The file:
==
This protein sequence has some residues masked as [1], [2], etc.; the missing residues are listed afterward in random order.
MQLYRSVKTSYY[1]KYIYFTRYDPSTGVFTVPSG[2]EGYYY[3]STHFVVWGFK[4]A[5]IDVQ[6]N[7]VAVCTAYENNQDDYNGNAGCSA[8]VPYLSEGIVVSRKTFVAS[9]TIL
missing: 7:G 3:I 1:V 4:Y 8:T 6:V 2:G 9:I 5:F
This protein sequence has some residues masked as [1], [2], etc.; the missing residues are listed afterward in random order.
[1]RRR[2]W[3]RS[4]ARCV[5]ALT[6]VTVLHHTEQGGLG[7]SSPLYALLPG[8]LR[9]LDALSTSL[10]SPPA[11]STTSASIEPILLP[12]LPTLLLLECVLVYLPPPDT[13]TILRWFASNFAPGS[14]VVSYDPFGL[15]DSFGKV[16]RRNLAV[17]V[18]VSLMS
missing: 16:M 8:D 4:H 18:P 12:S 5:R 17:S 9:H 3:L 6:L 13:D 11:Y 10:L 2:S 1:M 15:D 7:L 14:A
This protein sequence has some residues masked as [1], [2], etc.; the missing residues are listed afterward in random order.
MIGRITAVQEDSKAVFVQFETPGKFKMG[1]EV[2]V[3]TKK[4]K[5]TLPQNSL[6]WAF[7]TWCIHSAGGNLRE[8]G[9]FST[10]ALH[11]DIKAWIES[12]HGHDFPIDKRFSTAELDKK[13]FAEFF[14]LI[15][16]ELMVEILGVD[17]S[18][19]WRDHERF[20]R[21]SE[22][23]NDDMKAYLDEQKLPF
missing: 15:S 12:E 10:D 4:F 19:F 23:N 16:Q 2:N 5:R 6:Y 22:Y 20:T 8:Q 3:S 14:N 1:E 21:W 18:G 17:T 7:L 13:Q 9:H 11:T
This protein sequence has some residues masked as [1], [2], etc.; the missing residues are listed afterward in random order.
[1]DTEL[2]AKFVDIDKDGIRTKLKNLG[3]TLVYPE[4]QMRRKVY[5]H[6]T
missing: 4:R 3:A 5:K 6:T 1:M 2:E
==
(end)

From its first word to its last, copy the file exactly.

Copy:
This protein sequence has some residues masked as [1], [2], etc.; the missing residues are listed afterward in random order.
MQLYRSVKTSYY[1]KYIYFTRYDPSTGVFTVPSG[2]EGYYY[3]STHFVVWGFK[4]A[5]IDVQ[6]N[7]VAVCTAYENNQDDYNGNAGCSA[8]VPYLSEGIVVSRKTFVAS[9]TIL
missing: 7:G 3:I 1:V 4:Y 8:T 6:V 2:G 9:I 5:F
This protein sequence has some residues masked as [1], [2], etc.; the missing residues are listed afterward in random order.
[1]RRR[2]W[3]RS[4]ARCV[5]ALT[6]VTVLHHTEQGGLG[7]SSPLYALLPG[8]LR[9]LDALSTSL[10]SPPA[11]STTSASIEPILLP[12]LPTLLLLECVLVYLPPPDT[13]TILRWFASNFAPGS[14]VVSYDPFGL[15]DSFGKV[16]RRNLAV[17]V[18]VSLMS
missing: 16:M 8:D 4:H 18:P 12:S 5:R 17:S 9:H 3:L 6:L 13:D 11:Y 10:L 2:S 1:M 15:D 7:L 14:A
This protein sequence has some residues masked as [1], [2], etc.; the missing residues are listed afterward in random order.
MIGRITAVQEDSKAVFVQFETPGKFKMG[1]EV[2]V[3]TKK[4]K[5]TLPQNSL[6]WAF[7]TWCIHSAGGNLRE[8]G[9]FST[10]ALH[11]DIKAWIES[12]HGHDFPIDKRFSTAELDKK[13]FAEFF[14]LI[15][16]ELMVEILGVD[17]S[18][19]WRDHERF[20]R[21]SE[22][23]NDDMKAYLDEQKLPF
missing: 15:S 12:E 10:D 4:F 19:F 23:N 16:Q 2:N 5:R 6:Y 22:Y 20:T 8:Q 3:S 14:N 1:E 21:W 18:G 17:T 7:L 13:Q 9:H 11:T
This protein sequence has some residues masked as [1], [2], etc.; the missing residues are listed afterward in random order.
[1]DTEL[2]AKFVDIDKDGIRTKLKNLG[3]TLVYPE[4]QMRRKVY[5]H[6]T
missing: 4:R 3:A 5:K 6:T 1:M 2:E